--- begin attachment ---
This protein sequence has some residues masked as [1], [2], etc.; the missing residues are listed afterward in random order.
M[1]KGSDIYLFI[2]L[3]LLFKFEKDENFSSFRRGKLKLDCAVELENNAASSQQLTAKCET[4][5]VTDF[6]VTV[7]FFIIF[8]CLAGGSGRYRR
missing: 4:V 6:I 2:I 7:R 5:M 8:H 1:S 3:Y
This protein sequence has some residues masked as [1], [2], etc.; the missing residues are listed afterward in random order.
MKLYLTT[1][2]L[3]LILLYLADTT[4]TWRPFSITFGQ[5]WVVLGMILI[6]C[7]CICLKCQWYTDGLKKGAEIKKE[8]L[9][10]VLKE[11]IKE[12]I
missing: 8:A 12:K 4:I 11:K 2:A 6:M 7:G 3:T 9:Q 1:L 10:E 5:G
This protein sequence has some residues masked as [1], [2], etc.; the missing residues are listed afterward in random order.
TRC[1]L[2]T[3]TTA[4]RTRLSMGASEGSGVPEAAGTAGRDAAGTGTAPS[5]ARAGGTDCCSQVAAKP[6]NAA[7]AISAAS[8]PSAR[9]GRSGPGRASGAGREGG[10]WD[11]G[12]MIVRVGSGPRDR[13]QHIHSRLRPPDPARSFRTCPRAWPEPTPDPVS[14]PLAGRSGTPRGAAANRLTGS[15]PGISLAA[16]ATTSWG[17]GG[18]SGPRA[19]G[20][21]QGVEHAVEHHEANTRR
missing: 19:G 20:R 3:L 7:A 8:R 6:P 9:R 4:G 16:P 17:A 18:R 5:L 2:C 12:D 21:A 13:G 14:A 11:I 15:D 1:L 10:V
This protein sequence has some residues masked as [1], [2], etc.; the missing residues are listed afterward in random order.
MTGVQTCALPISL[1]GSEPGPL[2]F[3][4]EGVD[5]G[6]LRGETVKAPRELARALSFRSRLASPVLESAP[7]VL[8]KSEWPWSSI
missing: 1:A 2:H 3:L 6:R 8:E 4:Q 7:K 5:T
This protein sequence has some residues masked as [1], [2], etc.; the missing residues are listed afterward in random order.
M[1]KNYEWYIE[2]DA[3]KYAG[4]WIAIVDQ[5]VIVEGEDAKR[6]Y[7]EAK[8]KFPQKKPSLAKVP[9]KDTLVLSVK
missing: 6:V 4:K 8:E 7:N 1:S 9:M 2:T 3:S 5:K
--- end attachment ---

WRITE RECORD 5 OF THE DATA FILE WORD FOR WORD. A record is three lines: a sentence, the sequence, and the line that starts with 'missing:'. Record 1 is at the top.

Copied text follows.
This protein sequence has some residues masked as [1], [2], etc.; the missing residues are listed afterward in random order.
M[1]KNYEWYIE[2]DA[3]KYAG[4]WIAIVDQ[5]VIVEGEDAKR[6]Y[7]EAK[8]KFPQKKPSLAKVP[9]KDTLVLSVK
missing: 6:V 4:K 8:E 7:N 1:S 9:M 2:T 3:S 5:K